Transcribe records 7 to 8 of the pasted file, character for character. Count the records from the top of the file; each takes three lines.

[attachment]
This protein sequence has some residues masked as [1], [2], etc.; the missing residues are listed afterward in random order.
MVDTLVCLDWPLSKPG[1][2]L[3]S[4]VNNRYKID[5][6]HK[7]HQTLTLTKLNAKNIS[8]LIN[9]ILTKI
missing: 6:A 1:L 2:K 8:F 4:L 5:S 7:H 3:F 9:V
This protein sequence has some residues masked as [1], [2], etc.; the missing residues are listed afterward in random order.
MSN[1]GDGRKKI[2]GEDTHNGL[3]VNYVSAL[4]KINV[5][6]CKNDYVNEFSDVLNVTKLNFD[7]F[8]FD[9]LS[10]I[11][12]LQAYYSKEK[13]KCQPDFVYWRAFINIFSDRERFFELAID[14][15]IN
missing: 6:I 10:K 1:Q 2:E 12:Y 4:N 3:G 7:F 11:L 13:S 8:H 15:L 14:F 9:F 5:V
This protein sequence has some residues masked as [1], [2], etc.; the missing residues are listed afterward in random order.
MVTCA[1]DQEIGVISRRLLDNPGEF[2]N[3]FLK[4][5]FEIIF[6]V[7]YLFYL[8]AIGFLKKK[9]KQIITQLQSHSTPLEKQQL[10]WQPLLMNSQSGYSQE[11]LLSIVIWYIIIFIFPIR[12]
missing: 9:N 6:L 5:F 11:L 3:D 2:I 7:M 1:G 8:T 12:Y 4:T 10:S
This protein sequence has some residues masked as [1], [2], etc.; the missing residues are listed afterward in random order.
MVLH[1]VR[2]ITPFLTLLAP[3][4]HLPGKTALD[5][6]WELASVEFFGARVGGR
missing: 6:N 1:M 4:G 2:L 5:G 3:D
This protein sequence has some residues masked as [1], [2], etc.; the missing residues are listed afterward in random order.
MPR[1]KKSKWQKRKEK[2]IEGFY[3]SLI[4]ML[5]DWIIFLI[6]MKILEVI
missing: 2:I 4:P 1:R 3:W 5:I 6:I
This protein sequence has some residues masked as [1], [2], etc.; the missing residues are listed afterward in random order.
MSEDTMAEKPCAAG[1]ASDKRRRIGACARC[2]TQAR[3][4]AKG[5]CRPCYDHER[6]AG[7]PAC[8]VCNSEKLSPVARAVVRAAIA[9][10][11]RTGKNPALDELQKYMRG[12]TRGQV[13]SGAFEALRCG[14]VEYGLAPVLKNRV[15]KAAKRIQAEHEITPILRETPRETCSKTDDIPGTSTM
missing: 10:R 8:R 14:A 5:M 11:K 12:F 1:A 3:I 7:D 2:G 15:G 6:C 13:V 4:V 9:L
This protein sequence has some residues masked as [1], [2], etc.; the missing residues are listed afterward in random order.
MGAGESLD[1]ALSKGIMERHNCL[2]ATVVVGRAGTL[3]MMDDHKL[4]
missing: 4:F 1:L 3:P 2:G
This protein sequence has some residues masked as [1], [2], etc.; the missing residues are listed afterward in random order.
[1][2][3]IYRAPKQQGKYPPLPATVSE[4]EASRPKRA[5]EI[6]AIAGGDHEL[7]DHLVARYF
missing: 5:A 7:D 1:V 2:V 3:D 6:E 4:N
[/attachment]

This protein sequence has some residues masked as [1], [2], etc.; the missing residues are listed afterward in random order.
MGAGESLD[1]ALSKGIMERHNCL[2]ATVVVGRAGTL[3]MMDDHKL[4]
missing: 4:F 1:L 3:P 2:G
This protein sequence has some residues masked as [1], [2], etc.; the missing residues are listed afterward in random order.
[1][2][3]IYRAPKQQGKYPPLPATVSE[4]EASRPKRA[5]EI[6]AIAGGDHEL[7]DHLVARYF
missing: 5:A 7:D 1:V 2:V 3:D 6:E 4:N